Design of the study
This was a randomized parallel-group controlled trial study on 76 fathers who attended a health center in Karaj-Iran.
Inclusion criteria were assessed for 81 attendees to the health center using the criteria checklist. Five men were excluded as two of them had not the eligibility criteria, and 3 of them declined to participate. Seventy-six fathers were randomly assigned to the intervention (38 fathers) or control (38 fathers) groups. Samples were devoted to the control and intervention groups using the excel randomization option by the first author. They were recruited from attendees to a selected health center for receiving postpartum care services and had 3 to 5 days old neonates. The inclusion criteria were: men with a primiparous wife; with a healthy single neonate; lack of known medical condition and/or mental disorders (stated by the participant); and speaking in Persian. The exclusion criteria were: hospitalization of the neonate; posttraumatic stress disorder associated with the unexpected death of a loved one, or couple’s separation during the study period; taking medicine that prevents breastfeeding; using pacifier; and occurrence of unwanted pregnancy during the study period. The first author, Farideh Panahi (FP) assessed the eligibility criteria of the participants. Data collection was performed from June to December 2017.
The sample size was calculated by the rate of exclusive breastfeeding of 64 and 29% in the intervention and control groups in a similar study by Tavafian et al. , and considering 95% confidence interval and 80% power, using the following formula. The sample size was estimated at 30 and then considering 25% loss, 38 samples were devoted for each group.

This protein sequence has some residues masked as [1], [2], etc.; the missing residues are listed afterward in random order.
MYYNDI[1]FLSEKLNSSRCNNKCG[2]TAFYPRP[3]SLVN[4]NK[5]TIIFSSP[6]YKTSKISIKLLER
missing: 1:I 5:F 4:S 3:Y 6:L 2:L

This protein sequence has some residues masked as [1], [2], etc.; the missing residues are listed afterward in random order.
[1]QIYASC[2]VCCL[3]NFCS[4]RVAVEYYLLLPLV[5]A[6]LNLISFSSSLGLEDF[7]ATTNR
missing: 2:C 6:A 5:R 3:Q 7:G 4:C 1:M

After devoting the participants to two groups of intervention and control by the researcher (FP), the questionnaires were coded by her. The data of the completed questionnaires were entered into SPSS and analyzed by a blind statistician (MR).
Tools of the study
The tools for data collection were 4, including 1) a questionnaire to collect “Demographic and Maternal-Infant Information”; 2) a questionnaire to assess “Fathers’ support for Breastfeeding”, and 3) an observation checklist to assess “Mothers’ Breastfeeding Practice”; and 4) a questionnaire to assess “Exclusive Breastfeeding Status”. The questionnaires were filled up for the participants through an interview, by the first author (FP).
A questionnaire to collect “Demographic and Maternal-Infant Information”
This questionnaire consists of 14 questions to collect the participants’ demographic data and the maternal and infants’ information. The validity of the questionnaire was assessed and confirmed by 10 midwifery and reproductive health experts.
A questionnaire to assess “Fathers’ support for Breastfeeding”
The questionnaire consists of 12 items to measure fathers’ support for breastfeeding including items about mothers’ encouragement for breastfeeding; planning for nutrition and rest of mothers; the fathers’ involvement in housework and the infant-care. The items were assessed by a 5 point Likert scale from never to always (scoring 1 to five, respectively). The total scores were calculated and converted to percent, which indicated the level of Fathers’ support for breastfeeding. The validity of the questionnaire was assessed by 10 reproductive health experts. The validity was confirmed by S-CVI = 0.76 and S-CVR = 0.79, respectively. The reliability of the questionnaire was evaluated by assessing the internal consistency and the stability of the questionnaire. The internal consistency of the questionnaire was evaluated using Cronbach’s coefficient alpha. The coefficient of 0.93 for the entire questionnaire showed proper internal consistency. The stability of the questionnaire was evaluated using the test-retest stability assessment method. Fifteen men filled out the questionnaires within two-week intervals, and the Pearson correlation coefficient confirmed the stability of the questionnaire (r = 0.86; p < 0.05).